UK’s most and least reliable cars revealed – with BMW branded the worst
- 12:20, 9 MAY 2019
- Updated12:24, 9 MAY 2019
A German car manufacturer famed for its reliability and solid engineering was the shock loser in a study of problematic car features.
BMW was named as the least reliable car following research that looked at how many problems drivers reported with their vehicles.
The 100 BMWs included in the study produced 181 faults – well below the industry average of 119.
It's bad news for the classically dependable German auto industry all round, with Volkswagen and Mercedes-Benz both falling out of the top ten.
The most reliable was French brand Peugeot.
Customers of the vehicle manufacturer found just 77 problems per 100 vehicles, meaning around a quarter of cars were effectively faultless.
Following just behind was trusty old Skoda, which caused issued for 88 out of 100 car users.
Although this numbers might appear high, the Vehicle Dependency Study puts motors through intense, highly detailed stress tests that can reveal numerous faults in a single car.
While Hyundai, Nissan, Suzuki and Vauxhall were all scored less than one fault per vehicle, the biggest offenders had close to double that figure.
Following just behind BMW at the bottom of the list was Fiat came next with 173 issues per 100 motors followed by Audi, with 167 per 100, and Jaguar, with 159 per 100.
“When we look at the PP100 scores of relatively new safety technologies, it’s clear that manufacturers still have work to do to perfect those systems—particularly premium brands that use them as a major selling point,” said Josh Halliburton, head of European operations at J.D. Power, which conducted the study.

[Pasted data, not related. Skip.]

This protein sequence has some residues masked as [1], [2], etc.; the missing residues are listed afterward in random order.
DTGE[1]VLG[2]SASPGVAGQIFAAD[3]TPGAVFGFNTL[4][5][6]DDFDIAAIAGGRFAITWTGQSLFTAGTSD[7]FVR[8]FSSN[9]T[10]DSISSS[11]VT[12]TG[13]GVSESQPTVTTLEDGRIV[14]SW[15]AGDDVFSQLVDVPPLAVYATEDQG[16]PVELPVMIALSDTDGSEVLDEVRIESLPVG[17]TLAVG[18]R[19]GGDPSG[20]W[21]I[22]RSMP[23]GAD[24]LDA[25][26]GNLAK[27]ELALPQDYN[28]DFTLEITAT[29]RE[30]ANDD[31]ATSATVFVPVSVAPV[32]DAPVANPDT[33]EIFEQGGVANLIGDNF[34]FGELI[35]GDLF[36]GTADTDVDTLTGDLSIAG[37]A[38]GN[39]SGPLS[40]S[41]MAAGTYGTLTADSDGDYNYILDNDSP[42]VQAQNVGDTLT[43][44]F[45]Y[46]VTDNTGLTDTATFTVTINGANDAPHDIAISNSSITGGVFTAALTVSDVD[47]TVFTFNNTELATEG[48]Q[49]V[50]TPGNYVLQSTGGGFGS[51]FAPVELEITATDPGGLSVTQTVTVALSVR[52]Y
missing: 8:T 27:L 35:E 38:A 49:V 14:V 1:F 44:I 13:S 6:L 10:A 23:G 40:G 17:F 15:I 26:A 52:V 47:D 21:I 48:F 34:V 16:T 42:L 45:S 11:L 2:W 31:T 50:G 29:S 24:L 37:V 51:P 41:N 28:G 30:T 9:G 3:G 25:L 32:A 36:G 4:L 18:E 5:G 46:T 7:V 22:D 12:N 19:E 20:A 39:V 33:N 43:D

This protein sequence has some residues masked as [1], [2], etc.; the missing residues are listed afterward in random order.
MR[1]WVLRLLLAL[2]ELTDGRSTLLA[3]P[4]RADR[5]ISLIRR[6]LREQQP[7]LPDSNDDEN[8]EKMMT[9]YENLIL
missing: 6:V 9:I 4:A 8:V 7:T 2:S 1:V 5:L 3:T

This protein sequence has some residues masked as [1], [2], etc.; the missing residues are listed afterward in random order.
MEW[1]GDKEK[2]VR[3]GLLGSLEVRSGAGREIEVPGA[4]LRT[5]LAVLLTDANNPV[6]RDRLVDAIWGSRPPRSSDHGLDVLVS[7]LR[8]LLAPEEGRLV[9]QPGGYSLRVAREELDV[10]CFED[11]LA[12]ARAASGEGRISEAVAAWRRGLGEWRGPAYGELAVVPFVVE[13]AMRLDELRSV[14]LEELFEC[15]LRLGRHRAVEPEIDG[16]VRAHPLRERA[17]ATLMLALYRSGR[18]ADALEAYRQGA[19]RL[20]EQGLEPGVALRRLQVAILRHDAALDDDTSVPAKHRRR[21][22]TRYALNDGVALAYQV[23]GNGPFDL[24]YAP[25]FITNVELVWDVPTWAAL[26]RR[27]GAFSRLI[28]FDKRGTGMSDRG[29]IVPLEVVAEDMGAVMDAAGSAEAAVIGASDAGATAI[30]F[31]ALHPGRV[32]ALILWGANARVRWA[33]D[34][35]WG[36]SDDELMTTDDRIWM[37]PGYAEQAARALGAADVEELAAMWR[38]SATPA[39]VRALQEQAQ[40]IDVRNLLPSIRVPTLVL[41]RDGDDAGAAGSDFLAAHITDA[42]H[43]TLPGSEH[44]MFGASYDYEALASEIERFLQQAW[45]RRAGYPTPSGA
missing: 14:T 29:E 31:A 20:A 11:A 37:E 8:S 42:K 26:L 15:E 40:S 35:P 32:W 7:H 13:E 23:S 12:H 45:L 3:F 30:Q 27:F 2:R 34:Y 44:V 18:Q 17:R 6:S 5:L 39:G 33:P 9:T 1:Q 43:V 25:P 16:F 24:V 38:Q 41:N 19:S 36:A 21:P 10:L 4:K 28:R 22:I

“It’s also going to be vital for vehicle makers to win customer trust in this technology if they are to convince potential buyers that fully automated vehicles in the future will be reliable.
"For example, such buyers are quite likely to question the safety of self-driving cars if brands still struggle with the accuracy of their navigation systems.”
The JD Power survey used data from more than 11,000 car owners to track the number of faults experienced in cars registered between November 2015 and January 2018.
Researchers looked at 177 problematic symptoms in eight categories including driving experience, navigation and audio to rank vehicles for a study that's now in its fifth year.
Although the average score slightly improved compared to last year, issues with built-in Bluetooth, built-in voice recognition, navigation systems and poor radio reception continued to infuriate drivers.
In bad news for climate conscious motorists, green vehicles experience more problems on average.
Electric and hybrid cars had more issues with their seats, navigation devices and engines than their combustion engine counterparts.
Here are the results in order of most to least reliable:
Most to least reliable cars according to J.D. Power
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